In an open forum with students yesterday, the Faculty Committee on Women's Studies said they disapproved of the formation of a separate women's studies department or the offering of a concentration in women's studies.
Edward L. Keenan '50, dean of the Graduate School of Arts and Sciences and chairman of the committee, said the Faculty charged the committee two years ago to investigate the possibilities of women's studies, defining the subject and examine ways to introduce women's studies into the curriculum.
"Early on we didn't feel the need for a department or concentration." Keenan said, adding that the committee has considered ways to integrate women's studies into the existing curriculum. He said the committee has distributed a questionnaire to Faculty members on the relevancy of women's studies to their department and has received replies favorable to the study of women's contributions in their courses.
Keenan said that a major accomplishment of the committee will be the inclusion of a women't studies page in the couse catalogue next fall which will list courses offered in the University that pertain to women's studies.
Heather McClave, an assistant professor of English and American Literature and Language, who serves on the committee, said yesterday although women's studies is an interdisciplinary study, a discipline should not be confused with a perspective.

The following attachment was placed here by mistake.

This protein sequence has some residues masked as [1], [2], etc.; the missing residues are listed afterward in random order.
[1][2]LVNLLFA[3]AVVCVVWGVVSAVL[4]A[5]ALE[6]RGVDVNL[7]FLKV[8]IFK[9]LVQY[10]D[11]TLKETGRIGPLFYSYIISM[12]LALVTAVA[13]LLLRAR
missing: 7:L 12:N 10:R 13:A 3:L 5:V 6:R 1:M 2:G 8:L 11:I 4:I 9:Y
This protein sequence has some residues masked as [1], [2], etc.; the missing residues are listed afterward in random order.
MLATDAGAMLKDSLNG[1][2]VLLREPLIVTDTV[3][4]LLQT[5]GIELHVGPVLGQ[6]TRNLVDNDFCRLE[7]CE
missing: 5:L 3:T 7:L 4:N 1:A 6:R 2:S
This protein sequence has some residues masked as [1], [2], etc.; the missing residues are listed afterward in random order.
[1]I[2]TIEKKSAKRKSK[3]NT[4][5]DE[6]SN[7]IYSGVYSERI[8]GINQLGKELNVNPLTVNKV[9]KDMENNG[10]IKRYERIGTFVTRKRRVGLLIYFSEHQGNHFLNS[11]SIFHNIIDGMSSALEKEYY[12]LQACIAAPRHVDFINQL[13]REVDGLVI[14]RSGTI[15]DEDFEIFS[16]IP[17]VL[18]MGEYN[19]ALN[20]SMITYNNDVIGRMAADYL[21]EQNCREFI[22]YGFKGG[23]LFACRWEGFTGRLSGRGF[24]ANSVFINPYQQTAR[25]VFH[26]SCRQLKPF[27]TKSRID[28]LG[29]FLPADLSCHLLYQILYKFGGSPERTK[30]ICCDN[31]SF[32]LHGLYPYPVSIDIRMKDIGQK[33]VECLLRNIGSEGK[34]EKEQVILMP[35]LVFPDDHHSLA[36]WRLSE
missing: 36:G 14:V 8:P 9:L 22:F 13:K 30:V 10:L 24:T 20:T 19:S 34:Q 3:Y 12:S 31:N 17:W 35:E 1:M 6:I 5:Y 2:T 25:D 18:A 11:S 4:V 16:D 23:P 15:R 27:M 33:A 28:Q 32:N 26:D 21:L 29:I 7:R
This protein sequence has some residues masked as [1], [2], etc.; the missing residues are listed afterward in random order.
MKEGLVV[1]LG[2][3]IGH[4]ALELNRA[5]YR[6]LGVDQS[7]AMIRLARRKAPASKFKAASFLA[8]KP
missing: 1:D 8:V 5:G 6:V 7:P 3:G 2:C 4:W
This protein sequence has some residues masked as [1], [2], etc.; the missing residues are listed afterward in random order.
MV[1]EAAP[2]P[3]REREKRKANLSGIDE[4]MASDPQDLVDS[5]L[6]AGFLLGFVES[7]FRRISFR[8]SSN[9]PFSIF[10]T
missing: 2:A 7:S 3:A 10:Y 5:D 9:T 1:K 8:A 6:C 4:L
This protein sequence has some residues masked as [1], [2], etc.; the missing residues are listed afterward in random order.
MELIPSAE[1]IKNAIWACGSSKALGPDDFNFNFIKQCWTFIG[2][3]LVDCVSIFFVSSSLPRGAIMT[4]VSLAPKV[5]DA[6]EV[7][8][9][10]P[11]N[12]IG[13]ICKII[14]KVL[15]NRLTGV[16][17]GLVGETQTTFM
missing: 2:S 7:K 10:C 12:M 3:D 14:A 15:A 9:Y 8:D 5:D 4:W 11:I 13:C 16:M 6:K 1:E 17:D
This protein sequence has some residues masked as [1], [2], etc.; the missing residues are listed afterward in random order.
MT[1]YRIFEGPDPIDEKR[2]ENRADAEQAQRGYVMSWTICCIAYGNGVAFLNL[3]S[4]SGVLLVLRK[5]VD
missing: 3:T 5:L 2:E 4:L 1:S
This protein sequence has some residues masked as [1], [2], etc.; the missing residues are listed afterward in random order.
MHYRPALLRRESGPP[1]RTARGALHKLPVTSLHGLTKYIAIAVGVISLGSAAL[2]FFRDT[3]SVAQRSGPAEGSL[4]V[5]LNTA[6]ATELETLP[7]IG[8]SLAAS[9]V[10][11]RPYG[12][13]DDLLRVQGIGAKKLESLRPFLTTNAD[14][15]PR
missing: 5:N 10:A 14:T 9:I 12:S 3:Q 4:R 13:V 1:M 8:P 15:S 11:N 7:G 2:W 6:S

"You're proposing teaching biology from a women's perspective, so isn't that like teaching biology the second time?" McClave asked the students.
Several students voiced objections that the women's perspective does not mean a repetition of present disciplines but evolves a different look at new material and facts hidden through other perspectives.
"You need some kind of discipline to extract the knowledge that's been hidden or lost--it's not repeating," said another student.
Several students questioned why the charge of the committee had not included the hiring of women faculty or supporting women faculty for tenure. Keenan said the committee did not discuss women faculty because they did not feel it was included in their charge.
"We didn't seize as an extra responsibility to hiring of tenured women--that's up to the individual departments," he added.
Keenan said he planned to take the student suggestions and views back to the full committee "because the point of our purpose is to find out how students feel."